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Hot, uniform dies? All you need is the “380”

Sacmi’s response to the growing demand for large tiles

Die heating for hydraulic presses used to be a matter of low-voltage electrical elements (48-50 volts). Where dies were rather small in relation to the press inter-column clearance, that was, actually, quite an effective low-energy solution. Yet things change and the market has changed radically. Demand has undergone sweeping change and, more and more, the ceramic industry has had to provide solutions for large-size tiles, which mean larger presses and, of course, larger dies, which, in turn, need more energy to heat them.

As the laws of electrical engineering clearly state, supplying lots of low-voltage power requires large-diameter wiring, which offers poor flexibility and poor manageability. That problem appears all the more greater if we consider the intrinsic nature of the production process: fixed to the upper part of the press, the die is removed at each pressing cycle; this means the wiring is subject to a degree of movement and tension that requires great flexibility. That problem was beginning to make itself felt on installed production lines with frequent breakdowns caused by cable rigidity - and it is a problem that has successfully been solved by Sacmi simply yet reliably: a machine able to heat the dies using standard factory main power voltage, between 380 and 400 volts. In this case, given the high power, wiring of large cross-diameter is no longer required, also making it easier to apply rapid connectors and make gains in terms of both efficiency and safety during die changeovers as well. Note also that the absence of any transformers on the press reduces consumption by 3-5% (because of transformation efficiency) and also cuts costs in that there is no need to supply transformers and thick wiring. Moreover all the electrical wiring is routed inside the dies in deep-set cavities, giving a more streamlined, ‘aesthetic’ look that prevents the problems so typical of the old-style external wiring  (i.e. damage, build up of dust and difficult maintenance).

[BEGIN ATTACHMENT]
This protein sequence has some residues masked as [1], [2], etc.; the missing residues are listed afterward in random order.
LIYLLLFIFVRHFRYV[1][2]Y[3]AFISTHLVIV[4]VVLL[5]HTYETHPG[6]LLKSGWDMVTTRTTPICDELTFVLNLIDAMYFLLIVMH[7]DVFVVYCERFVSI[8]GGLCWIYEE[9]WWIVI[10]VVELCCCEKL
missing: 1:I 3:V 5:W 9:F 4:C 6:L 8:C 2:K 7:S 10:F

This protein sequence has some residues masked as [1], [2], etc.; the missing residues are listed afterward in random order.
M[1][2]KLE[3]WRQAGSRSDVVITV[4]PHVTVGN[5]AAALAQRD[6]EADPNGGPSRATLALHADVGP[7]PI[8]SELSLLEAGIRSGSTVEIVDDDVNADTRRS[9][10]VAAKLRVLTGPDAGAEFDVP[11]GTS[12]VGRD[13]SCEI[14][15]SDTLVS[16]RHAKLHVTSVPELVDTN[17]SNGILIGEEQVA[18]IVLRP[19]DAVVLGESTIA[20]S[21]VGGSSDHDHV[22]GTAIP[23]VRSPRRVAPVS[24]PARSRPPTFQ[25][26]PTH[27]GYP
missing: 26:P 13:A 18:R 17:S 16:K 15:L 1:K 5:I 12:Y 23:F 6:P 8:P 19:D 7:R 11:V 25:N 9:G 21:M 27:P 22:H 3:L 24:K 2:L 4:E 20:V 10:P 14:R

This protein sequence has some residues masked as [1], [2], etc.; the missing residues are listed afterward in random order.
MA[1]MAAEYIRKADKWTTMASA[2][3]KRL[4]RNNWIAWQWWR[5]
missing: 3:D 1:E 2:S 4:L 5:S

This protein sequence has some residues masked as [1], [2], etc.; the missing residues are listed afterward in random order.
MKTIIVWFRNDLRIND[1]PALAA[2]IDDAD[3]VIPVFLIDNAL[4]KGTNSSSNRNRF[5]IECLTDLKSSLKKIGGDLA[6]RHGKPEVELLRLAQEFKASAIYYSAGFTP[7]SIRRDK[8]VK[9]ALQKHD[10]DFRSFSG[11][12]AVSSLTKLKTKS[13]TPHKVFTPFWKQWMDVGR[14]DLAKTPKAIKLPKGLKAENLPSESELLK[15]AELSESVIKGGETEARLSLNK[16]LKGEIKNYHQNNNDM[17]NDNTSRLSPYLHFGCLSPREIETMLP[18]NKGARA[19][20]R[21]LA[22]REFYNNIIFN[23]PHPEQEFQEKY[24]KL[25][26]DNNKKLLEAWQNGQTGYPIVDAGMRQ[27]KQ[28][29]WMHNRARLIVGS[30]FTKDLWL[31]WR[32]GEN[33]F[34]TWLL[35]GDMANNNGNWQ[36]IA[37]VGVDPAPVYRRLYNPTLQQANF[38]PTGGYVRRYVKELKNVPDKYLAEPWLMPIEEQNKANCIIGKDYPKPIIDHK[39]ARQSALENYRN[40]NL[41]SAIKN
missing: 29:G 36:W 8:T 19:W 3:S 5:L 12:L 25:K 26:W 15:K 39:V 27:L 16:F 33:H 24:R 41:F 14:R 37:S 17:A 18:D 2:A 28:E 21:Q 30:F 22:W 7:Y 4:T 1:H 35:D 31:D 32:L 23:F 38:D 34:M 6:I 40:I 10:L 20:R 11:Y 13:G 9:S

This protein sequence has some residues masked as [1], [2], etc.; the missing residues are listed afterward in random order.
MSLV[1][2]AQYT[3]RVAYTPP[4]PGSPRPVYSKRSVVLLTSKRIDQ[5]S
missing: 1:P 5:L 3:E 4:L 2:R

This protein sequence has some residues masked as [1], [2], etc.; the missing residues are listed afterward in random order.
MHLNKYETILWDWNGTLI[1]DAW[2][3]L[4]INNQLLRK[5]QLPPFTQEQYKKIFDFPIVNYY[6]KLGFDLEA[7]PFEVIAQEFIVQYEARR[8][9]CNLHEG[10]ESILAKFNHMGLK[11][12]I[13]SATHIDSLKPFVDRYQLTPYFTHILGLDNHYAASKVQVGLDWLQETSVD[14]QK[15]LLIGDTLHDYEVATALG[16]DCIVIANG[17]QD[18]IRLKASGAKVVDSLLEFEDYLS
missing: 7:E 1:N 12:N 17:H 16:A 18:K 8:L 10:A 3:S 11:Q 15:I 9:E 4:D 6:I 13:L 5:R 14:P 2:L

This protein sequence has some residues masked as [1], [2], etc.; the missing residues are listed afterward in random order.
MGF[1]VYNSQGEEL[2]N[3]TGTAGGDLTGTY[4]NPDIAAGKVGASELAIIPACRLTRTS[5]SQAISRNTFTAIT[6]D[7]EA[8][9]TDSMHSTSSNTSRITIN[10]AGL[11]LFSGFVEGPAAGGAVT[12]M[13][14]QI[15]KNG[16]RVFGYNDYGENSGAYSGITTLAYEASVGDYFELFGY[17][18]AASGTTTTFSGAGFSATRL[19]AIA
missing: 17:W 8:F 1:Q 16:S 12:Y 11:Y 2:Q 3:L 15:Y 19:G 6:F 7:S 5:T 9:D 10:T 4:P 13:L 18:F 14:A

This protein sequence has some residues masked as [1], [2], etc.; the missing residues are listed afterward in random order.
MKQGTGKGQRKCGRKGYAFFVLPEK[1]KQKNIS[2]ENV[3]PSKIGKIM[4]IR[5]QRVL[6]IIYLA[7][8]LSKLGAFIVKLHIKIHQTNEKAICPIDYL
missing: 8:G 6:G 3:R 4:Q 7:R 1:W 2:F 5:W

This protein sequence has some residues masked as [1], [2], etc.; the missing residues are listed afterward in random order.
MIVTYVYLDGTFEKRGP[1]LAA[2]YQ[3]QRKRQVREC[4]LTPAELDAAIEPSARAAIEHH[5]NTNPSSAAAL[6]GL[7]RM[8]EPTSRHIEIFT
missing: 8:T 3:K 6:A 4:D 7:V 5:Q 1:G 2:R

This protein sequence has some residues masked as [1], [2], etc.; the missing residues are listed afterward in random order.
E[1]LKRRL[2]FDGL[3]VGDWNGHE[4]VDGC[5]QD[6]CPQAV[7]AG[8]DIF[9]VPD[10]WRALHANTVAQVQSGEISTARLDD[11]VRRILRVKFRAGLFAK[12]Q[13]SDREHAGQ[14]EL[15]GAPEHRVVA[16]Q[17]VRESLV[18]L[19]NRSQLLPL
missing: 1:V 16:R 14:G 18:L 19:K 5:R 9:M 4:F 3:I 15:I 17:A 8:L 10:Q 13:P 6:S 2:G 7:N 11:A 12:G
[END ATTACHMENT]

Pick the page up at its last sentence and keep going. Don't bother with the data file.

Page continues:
Sacmi has also had a good look into the second key problem with large dies: they do, in fact, need to be heated uniformly, something that is difficult to achieve owing to the different thermal conditions that exist in different areas of the die during production. For example, the temperature difference between the front and the rear of the die can be significant and that difference can’t be solved using traditional techniques because the two sides of the die cannot be controlled independently.

Not any longer though: Sacmi’s new high voltage heating system allows independent adjustment of up to 16 different die zones! This, Sacmi believes, constitutes an optimal solution to the temperature distribution problem: the system modulates the electrical current to the various die parts automatically according to the thermal conditions that exist within them at any given moment. These variables are, of course, under the control of the press operator, who can manage them as required.


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